Supplemental Security Income (SSI): Overview
Supplemental Security Income (SSI) is a needs-based, cash assistance program designed to assist people who are disabled, elderly (over age 65), or are blind. To be eligible, a person must have little to no income or assets. Also, disabled children of low-income parents/guardians, and non-disabled children with disabled parents/guardians may also be eligible to receive SSI benefits.
SSI is managed and administered by the Social Security Administration (SSA) for the purpose of assisting qualified people who need help meeting their basic living expenses. SSI, is funded by general tax revenues and paid for by the United States government. People who are approved for SSI benefits may also qualify for Medicaid assistance.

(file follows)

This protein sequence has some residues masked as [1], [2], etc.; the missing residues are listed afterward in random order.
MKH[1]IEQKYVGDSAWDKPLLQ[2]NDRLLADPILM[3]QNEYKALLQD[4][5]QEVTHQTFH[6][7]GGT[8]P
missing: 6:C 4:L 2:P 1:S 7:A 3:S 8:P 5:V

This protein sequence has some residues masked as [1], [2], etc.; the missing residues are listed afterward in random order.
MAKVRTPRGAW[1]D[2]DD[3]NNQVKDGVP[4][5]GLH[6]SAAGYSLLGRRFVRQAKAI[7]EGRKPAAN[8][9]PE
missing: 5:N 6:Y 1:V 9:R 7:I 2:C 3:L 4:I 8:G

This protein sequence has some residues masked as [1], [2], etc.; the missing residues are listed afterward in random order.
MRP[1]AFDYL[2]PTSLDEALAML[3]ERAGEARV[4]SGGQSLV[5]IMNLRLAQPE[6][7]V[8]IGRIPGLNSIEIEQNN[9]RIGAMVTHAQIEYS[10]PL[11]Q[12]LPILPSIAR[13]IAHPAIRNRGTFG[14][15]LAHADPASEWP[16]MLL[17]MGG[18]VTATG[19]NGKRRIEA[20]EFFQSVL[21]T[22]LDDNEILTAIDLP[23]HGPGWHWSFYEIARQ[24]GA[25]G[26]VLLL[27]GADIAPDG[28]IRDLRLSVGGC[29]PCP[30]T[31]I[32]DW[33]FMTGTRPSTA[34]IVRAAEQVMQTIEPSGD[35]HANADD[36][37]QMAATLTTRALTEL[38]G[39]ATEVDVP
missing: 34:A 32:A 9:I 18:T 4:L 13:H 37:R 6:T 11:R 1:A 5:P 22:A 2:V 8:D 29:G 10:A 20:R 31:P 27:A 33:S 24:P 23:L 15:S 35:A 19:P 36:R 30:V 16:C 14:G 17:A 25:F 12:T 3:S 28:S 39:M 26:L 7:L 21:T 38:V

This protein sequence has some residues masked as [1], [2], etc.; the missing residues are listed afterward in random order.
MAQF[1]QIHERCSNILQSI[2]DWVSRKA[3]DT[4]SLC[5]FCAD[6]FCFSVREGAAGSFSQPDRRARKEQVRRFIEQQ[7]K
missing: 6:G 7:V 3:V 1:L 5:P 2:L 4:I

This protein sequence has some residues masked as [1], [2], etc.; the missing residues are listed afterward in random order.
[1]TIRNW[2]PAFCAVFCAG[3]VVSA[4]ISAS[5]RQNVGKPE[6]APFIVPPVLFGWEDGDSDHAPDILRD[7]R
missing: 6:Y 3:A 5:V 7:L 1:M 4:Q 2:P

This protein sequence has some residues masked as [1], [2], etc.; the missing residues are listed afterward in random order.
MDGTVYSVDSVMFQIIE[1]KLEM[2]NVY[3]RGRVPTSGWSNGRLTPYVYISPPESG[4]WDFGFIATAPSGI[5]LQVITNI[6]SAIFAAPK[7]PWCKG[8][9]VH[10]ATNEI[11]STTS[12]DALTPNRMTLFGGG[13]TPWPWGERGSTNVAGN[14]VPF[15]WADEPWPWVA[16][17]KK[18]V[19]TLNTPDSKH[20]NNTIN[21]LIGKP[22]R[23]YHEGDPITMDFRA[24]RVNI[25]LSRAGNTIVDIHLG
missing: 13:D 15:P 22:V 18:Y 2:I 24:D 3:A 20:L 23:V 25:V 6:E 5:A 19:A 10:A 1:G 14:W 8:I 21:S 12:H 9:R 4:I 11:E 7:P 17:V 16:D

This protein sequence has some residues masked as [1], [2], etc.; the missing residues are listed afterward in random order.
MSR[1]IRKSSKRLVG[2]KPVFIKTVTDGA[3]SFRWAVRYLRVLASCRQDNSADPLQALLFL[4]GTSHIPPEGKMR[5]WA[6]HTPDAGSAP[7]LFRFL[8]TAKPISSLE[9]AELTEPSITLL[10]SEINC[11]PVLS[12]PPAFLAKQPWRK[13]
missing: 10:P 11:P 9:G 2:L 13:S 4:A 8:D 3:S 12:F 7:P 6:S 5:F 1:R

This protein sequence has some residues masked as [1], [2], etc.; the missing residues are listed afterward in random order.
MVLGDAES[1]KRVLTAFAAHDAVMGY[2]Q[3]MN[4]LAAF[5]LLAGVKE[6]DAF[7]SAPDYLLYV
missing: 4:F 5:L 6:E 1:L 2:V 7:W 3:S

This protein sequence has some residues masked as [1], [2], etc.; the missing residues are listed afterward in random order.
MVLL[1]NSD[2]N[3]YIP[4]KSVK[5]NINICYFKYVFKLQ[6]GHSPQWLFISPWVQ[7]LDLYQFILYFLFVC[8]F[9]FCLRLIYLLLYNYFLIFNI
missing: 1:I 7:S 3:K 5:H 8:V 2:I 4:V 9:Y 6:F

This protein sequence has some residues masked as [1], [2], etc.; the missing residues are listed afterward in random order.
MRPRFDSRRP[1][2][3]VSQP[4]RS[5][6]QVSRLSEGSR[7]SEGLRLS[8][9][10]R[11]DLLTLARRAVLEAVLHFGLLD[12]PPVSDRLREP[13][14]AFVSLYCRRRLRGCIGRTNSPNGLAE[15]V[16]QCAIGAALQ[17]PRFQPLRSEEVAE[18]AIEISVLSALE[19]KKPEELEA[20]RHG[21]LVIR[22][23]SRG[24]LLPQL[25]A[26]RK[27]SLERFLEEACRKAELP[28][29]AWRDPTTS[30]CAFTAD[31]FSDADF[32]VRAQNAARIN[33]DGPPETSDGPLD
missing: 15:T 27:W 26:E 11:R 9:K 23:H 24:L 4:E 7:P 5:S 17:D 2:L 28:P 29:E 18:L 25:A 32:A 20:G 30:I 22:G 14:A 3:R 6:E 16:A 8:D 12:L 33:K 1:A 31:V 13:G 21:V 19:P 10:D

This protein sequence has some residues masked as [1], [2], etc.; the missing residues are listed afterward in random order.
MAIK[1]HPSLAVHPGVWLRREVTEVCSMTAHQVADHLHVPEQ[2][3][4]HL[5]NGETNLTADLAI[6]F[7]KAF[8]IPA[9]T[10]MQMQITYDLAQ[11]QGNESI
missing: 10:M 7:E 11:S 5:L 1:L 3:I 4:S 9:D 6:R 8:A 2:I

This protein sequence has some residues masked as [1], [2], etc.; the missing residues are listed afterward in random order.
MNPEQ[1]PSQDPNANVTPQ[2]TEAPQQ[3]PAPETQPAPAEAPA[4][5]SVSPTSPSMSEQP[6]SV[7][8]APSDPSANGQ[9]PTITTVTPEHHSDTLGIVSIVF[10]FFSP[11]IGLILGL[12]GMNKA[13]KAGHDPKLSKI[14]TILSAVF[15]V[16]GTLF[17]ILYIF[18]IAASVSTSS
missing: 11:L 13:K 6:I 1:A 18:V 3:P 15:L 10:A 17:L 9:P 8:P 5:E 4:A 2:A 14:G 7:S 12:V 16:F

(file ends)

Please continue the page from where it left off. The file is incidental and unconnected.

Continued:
Do you qualify for SSI?
The Social Security Administration determines whether an applicant is eligible for SSI based on the following factors:
- You have little to no household income or other resources.
- Your disability is expected to last at least 12 months, or be serious enough to cause death.
- Your disability is listed on the SSA’s list of impairments.
- You must be unable to perform your past work or any other work on a regular basis.